The previously described carriage assembly including the guide plate 18 end members 95 and carriage end brackets 100 is illustrated most clearly in FIGS. 15 and 16 of the drawings. As shown in FIG. 15, the guide plate 18 is also of a rectangular configuration approximating the size of both the upper and lower separators 18 and 36. The guide plate may be formed of the same material as that from which the separators are formed and is preferably apertured in the interest primarily of weight reduction but also to enhance flexibility of the guide plate 18. Also it will be noted from FIG. 15 that the cleats 98 by which the guide plate is connected with the end members 95 extend only partially from the rear edge to the front edge of the guide plate to leave the front portion of the guide plate relatively unsupported by the end members 95. Thus, any load transmitted to the forward portion of the guide plate through the upper and lower separators 20 and 36 will be transmitted by the front portion of the guide plate directly to the surface over which this portion of the guide plate is extended without transmission of such stresses to the members 95 or carriage end brackets 100. This arrangement also augments a smooth transitiion of patient movement from a relatively soft bed, for example, onto the relatively rigid deck surface of the mechanism.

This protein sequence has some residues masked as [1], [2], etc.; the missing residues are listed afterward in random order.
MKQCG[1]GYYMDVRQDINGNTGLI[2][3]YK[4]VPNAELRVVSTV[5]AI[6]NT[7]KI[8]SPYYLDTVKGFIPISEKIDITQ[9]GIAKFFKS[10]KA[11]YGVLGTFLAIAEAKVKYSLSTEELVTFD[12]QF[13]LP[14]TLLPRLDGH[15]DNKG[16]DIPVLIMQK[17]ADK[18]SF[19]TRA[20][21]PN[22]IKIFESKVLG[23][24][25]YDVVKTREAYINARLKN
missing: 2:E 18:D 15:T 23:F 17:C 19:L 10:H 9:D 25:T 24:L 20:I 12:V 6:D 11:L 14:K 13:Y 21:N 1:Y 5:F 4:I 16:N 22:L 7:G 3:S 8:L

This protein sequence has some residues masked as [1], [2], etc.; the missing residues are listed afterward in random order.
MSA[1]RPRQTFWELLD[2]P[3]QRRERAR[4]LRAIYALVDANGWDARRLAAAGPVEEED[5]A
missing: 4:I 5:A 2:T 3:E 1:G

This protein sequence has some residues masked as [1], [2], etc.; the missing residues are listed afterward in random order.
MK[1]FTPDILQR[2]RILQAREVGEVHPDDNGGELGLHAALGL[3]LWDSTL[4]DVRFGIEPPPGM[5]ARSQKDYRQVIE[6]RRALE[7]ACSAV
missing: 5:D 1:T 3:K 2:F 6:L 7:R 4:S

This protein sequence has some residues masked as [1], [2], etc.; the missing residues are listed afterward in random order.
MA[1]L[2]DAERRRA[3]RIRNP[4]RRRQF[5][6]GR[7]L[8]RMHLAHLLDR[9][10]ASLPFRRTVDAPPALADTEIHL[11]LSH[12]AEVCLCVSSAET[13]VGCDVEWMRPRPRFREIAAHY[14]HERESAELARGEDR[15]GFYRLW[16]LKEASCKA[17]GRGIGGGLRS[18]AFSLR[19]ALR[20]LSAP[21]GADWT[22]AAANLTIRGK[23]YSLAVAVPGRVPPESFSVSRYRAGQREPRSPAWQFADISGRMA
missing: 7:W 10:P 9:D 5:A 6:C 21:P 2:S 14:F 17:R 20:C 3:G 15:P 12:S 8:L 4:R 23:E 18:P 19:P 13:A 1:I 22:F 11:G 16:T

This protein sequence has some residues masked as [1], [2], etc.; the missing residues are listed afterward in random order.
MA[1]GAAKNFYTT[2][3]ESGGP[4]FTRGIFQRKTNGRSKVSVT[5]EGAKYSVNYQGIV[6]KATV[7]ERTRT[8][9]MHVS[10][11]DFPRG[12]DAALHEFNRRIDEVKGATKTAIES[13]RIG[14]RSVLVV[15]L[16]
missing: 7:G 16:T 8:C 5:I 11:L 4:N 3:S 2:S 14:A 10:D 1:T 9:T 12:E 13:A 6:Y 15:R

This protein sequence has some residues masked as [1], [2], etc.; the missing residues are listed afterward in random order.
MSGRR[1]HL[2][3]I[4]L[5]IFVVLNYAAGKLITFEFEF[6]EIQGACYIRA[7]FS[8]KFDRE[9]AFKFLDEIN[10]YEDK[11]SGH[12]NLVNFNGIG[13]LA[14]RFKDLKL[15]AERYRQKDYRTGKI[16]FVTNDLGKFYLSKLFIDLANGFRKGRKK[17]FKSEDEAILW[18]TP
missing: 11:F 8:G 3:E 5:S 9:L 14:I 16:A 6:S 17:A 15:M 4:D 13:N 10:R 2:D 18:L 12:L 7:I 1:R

Thus it will be seen that by this invention there is provided an improved patient transfer mechanism by which the above mentioned objectives are completely fulfilled. Also, it will be apparent to those skilled in the art that modifications and/or changes in the disclosed embodiments may be made without departure from the inventive concept manifested by these embodiments. Accordingly, it is expressly intended that the foregoing description be illustrative of preferred embodiments only, not limiting, and that the true spirit and scope of the present invention be determined by reference to the appended claims.